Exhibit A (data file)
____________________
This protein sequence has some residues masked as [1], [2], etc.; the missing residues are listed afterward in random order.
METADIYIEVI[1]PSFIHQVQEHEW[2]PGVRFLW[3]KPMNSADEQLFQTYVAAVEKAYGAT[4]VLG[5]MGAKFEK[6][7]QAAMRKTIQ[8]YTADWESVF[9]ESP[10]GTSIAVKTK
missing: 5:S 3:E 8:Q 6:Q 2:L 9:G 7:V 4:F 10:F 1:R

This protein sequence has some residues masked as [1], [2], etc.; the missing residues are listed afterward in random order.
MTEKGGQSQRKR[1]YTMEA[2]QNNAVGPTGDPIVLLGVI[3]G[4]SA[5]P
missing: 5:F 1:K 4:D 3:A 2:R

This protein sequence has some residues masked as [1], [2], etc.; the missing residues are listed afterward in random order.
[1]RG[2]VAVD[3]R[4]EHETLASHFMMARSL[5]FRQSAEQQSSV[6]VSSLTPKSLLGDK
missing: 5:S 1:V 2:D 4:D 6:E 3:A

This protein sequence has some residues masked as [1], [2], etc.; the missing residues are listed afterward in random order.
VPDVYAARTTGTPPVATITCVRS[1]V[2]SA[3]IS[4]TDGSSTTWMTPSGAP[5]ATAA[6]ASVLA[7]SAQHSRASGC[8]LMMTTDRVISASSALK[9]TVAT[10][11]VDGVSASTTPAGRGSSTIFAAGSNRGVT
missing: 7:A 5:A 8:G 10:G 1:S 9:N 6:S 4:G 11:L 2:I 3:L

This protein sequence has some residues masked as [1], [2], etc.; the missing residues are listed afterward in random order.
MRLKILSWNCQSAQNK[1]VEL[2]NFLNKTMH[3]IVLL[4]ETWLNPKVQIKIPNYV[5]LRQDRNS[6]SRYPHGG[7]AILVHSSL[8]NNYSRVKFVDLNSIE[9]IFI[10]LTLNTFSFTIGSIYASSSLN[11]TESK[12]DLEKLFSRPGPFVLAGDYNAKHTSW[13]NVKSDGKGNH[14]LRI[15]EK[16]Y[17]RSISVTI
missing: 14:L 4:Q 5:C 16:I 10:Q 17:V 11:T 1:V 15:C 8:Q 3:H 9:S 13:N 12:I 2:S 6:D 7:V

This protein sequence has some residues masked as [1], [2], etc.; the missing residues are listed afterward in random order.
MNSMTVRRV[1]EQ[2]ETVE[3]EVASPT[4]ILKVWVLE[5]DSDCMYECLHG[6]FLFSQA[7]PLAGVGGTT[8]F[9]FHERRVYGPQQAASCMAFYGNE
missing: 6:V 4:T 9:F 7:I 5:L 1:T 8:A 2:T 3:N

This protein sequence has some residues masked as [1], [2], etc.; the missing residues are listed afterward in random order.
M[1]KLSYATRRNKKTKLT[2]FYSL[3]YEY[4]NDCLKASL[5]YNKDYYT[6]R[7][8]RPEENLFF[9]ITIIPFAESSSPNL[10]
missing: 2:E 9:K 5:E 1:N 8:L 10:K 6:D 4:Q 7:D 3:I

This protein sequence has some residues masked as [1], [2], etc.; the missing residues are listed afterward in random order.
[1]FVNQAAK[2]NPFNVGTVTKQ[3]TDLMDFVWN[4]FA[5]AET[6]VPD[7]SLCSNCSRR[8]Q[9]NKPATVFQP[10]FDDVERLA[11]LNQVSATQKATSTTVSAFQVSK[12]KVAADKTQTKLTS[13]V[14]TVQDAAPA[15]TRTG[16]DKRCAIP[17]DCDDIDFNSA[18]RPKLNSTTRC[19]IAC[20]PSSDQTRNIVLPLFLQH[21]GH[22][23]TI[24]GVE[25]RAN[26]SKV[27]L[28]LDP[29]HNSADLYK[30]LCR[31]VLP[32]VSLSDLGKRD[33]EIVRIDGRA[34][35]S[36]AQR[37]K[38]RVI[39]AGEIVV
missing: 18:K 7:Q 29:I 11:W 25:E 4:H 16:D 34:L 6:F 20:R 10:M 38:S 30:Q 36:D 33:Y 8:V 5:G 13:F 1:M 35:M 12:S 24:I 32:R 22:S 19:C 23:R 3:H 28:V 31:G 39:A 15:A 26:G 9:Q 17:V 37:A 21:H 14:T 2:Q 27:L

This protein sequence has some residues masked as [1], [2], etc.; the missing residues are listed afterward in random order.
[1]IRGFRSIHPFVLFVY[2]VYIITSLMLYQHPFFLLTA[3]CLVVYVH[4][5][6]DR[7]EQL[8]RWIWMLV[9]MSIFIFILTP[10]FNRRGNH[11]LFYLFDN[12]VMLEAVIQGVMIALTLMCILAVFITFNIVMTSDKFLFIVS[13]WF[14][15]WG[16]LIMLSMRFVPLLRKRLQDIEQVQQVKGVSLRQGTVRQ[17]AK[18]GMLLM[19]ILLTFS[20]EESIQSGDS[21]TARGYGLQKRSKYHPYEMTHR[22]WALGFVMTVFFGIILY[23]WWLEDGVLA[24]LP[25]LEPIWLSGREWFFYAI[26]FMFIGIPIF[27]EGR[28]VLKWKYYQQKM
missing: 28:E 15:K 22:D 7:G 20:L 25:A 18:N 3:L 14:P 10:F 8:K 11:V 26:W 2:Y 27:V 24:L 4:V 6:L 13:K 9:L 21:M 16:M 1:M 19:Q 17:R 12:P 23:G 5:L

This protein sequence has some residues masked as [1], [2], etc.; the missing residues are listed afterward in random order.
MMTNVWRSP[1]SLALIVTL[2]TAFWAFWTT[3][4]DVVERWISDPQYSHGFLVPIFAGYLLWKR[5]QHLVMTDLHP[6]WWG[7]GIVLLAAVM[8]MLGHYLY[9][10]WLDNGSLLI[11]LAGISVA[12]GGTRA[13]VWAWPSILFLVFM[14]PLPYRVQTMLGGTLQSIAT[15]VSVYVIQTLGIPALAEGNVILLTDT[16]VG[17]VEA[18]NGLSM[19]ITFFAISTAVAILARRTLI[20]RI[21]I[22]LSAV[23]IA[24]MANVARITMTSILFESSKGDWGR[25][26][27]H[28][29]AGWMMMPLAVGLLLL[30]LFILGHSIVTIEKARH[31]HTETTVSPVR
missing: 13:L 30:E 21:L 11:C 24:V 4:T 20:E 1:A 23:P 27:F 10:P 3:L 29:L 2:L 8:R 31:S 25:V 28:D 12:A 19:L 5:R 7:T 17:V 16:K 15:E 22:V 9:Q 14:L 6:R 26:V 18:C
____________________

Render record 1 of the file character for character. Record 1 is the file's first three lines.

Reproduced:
This protein sequence has some residues masked as [1], [2], etc.; the missing residues are listed afterward in random order.
METADIYIEVI[1]PSFIHQVQEHEW[2]PGVRFLW[3]KPMNSADEQLFQTYVAAVEKAYGAT[4]VLG[5]MGAKFEK[6][7]QAAMRKTIQ[8]YTADWESVF[9]ESP[10]GTSIAVKTK
missing: 5:S 3:E 8:Q 6:Q 2:L 9:G 7:V 4:F 10:F 1:R